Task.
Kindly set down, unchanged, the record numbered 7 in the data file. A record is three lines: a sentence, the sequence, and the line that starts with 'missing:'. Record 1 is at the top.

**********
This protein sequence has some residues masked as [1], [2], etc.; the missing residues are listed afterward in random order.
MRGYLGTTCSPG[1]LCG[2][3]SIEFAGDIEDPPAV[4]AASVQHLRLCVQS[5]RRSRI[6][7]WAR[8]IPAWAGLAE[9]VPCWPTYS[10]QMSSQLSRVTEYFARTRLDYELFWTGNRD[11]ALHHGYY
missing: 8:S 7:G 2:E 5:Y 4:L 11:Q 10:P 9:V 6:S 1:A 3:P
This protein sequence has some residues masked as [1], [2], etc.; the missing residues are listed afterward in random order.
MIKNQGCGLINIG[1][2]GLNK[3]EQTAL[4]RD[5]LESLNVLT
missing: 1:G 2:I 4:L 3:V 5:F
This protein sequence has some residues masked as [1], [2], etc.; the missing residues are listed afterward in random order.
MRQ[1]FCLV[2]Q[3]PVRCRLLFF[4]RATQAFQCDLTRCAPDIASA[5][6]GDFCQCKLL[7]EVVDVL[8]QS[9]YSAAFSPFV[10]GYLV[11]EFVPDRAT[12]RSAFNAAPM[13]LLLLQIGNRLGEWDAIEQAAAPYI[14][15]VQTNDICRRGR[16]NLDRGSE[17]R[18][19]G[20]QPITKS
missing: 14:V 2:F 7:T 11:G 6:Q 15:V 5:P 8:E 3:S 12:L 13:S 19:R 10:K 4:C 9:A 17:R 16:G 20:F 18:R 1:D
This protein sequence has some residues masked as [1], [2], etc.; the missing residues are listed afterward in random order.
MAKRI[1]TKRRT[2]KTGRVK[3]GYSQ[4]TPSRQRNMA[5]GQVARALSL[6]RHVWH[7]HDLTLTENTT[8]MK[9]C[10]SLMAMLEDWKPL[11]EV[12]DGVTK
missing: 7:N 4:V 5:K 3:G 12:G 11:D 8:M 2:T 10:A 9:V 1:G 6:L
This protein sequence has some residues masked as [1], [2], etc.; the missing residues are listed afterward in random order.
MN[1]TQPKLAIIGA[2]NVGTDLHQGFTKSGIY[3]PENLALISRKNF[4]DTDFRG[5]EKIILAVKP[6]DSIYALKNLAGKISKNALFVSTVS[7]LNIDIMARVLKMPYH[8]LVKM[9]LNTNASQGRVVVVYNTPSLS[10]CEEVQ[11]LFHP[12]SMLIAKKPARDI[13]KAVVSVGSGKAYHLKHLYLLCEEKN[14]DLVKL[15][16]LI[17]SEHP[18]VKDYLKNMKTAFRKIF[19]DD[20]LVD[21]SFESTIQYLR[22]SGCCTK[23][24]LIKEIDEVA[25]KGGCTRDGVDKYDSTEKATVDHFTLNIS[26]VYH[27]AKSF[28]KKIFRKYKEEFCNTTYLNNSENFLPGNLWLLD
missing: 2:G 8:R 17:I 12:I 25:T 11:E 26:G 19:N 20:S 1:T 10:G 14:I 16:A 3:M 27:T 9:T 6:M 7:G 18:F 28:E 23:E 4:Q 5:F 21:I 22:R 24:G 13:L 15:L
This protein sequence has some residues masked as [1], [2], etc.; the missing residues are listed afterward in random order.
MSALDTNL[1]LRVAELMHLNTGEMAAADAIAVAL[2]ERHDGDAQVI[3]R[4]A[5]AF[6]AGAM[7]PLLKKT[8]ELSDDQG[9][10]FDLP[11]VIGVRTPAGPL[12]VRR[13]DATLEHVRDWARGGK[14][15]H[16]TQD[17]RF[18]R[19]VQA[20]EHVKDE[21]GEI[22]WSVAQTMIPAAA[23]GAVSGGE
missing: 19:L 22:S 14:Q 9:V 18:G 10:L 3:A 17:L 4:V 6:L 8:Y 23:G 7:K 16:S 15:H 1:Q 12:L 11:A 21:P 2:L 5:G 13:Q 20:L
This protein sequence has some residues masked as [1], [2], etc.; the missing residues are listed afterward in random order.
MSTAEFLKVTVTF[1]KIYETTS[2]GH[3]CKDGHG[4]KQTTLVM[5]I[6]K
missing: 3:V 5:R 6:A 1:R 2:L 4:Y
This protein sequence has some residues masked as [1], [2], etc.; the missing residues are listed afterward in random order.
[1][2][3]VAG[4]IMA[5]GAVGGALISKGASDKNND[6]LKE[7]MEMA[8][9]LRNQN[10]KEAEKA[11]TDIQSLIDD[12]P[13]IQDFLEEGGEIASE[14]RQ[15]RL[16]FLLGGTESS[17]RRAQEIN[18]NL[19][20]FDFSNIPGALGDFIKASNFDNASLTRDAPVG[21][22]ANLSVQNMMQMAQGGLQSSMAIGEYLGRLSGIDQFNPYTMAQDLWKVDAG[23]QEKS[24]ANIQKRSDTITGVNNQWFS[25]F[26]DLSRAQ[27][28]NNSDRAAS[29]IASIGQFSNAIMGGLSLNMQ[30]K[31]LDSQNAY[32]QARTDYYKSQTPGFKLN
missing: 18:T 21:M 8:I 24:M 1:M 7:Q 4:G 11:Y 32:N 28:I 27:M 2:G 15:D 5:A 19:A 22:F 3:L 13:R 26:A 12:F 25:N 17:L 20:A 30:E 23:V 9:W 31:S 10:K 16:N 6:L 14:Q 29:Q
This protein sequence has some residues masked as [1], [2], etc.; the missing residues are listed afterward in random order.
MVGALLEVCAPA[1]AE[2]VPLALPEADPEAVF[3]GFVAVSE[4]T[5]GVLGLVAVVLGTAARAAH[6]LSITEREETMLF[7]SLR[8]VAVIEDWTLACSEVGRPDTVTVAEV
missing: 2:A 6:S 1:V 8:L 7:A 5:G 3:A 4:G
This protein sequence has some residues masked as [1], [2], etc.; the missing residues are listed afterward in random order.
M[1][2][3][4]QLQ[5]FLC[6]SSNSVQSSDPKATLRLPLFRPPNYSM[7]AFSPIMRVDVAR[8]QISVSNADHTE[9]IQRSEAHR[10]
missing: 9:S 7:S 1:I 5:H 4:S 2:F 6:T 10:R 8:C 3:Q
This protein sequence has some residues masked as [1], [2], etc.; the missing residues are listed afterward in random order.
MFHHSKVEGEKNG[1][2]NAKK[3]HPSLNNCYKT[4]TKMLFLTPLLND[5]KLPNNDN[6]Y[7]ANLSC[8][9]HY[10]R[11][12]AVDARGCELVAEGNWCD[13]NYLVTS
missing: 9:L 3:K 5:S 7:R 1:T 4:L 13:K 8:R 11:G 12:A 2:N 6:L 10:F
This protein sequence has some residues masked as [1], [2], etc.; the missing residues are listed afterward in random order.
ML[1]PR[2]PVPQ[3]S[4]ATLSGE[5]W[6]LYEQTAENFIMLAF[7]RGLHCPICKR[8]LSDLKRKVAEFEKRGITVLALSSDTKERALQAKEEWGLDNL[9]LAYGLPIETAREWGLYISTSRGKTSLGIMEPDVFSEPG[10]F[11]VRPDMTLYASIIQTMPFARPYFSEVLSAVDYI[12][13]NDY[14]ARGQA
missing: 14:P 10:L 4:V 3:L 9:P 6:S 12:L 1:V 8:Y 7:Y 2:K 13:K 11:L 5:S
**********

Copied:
This protein sequence has some residues masked as [1], [2], etc.; the missing residues are listed afterward in random order.
MSTAEFLKVTVTF[1]KIYETTS[2]GH[3]CKDGHG[4]KQTTLVM[5]I[6]K
missing: 3:V 5:R 6:A 1:R 2:L 4:Y